By Barbara Taormina
Over the next 18 years, Malden is scheduled to pay back $90.8 million on loans for schools, roads and other municipal projects and improvements. And next year the city’s total debt could climb to $107.5 million with a $5.2 million bond for road repairs and reconstruction, and a proposed $8 million bond for energy efficiency upgrades to public buildings.
The Finance Committee has been discussing the energy efficiency project for several weeks. Honeywell, the company that wants to do the work, has promised significant savings in energy costs. Still, councillors wanted a look at the city’s debt schedule before voting on the energy upgrades, and this week, City Treasurer Jonathan Davis provided a breakdown of how much the city now owes and how much it will owe if it signs a deal with Honeywell.
“We are in no rush to pass that,” said Finance Committee Chairman Paul Condon, adding that councillors also want to see this year’s budget before borrowing more money.
And Condon and Ward 5 Councillor Barbara Murphy have proposed putting the money the city saves on energy costs into a new stabilization fund so that it isn’t swept into the city’s general fund. That proposal was sent to the Ordinance Committee for review.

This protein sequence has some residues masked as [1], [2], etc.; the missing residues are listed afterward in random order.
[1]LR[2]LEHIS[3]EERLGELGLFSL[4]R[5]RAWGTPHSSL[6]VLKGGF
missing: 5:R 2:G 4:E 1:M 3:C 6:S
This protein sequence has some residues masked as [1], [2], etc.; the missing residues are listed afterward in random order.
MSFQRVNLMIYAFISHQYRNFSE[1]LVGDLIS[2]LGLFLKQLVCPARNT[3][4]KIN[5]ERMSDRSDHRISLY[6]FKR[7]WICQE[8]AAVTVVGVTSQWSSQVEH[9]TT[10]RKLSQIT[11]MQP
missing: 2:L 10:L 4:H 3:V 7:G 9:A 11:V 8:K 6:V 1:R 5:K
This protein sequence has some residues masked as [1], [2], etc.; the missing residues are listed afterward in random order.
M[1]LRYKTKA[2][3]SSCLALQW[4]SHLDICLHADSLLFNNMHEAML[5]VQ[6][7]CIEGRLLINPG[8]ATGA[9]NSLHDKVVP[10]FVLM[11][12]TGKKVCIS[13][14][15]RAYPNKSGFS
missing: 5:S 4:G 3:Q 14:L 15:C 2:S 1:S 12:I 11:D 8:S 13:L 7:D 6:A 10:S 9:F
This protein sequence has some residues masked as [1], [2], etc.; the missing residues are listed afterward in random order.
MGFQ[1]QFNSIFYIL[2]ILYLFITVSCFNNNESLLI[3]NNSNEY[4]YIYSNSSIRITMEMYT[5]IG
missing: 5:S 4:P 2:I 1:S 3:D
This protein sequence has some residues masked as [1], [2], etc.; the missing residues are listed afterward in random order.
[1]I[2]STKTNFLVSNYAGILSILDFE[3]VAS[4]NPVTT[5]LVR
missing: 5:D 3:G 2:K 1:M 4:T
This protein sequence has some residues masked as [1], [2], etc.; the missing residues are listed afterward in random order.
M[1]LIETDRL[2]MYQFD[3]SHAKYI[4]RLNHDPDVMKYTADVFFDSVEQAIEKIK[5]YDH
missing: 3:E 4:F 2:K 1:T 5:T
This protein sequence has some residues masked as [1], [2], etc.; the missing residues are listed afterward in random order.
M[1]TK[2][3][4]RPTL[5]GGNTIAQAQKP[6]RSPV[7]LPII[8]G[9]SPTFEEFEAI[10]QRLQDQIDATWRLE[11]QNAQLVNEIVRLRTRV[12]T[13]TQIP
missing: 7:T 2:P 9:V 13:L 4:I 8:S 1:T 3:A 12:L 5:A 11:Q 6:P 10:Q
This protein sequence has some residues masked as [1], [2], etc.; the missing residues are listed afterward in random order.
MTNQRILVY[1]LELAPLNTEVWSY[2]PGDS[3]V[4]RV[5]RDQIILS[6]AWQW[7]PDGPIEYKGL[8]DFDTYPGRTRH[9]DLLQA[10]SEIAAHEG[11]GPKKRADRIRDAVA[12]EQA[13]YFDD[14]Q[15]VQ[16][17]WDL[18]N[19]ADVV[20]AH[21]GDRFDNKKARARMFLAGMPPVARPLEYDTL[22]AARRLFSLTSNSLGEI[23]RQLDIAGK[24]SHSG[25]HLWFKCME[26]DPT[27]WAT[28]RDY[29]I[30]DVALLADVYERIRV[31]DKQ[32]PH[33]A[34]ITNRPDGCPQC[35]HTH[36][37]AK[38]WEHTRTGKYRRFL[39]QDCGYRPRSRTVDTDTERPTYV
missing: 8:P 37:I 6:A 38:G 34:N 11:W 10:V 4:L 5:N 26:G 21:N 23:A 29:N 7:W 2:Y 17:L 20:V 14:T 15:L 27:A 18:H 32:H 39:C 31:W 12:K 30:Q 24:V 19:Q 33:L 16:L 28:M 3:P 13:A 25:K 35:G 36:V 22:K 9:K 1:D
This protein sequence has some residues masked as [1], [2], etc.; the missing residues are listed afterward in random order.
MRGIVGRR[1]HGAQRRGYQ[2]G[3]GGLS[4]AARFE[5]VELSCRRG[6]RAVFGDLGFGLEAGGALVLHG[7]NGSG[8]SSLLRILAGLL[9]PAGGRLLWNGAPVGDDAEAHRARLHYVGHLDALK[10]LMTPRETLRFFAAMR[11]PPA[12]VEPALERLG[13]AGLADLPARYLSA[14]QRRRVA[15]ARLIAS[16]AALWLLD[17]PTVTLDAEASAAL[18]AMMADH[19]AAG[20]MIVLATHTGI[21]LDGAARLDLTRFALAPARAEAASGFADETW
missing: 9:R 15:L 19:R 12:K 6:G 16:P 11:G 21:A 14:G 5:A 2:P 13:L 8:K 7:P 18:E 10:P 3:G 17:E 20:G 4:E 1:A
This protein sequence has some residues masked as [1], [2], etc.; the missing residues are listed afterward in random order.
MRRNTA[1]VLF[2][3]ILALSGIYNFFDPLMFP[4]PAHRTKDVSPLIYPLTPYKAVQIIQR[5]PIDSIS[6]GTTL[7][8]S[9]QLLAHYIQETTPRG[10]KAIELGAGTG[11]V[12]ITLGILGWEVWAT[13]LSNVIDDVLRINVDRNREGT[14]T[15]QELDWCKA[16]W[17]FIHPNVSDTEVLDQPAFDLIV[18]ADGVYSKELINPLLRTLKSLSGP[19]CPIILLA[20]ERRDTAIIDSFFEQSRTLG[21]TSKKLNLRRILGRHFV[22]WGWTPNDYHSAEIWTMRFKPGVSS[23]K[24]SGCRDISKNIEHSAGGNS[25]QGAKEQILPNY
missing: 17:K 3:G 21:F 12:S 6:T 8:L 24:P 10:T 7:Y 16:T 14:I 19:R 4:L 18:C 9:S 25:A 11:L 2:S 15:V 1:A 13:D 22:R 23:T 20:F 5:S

As for the money the city has borrowed, Condon said that according to Davis Malden is in the middle of the pack when it comes to municipal debt. Davis told Finance Committee members that some neighboring cities and towns are carrying more debt, while others have borrowed less.
Still, debt service takes a big bite out of the Malden’s annual budget, which for the past several years has been balanced by digging into the city’s reserve funds. This year the city will pay $15.1 million in principal and $2.7 million in interest. But a $6.7 million reimbursement from the Massachusetts School Building Authority (MSBA) will knock the city’s total debt payment down to $11.1 million. Out of this year’s $180 million municipal budget, roughly 6.1 percent went to debt payments.
Next year principal payments will total $12.2 million and interest will be $2.1 million. Another reimbursement from MSBA will bring next year’s debt payments down to $10.7 million. But if the road work and energy upgrades move forward, the total debt payments will be $11.8 million.
In 2020 scheduled debt payments drop to $8.2 million, with $6.4 million due for principal and $1.8 million for interest. But again, if roads and energy upgrades are added in, the city will pay $9.3 million toward its debt.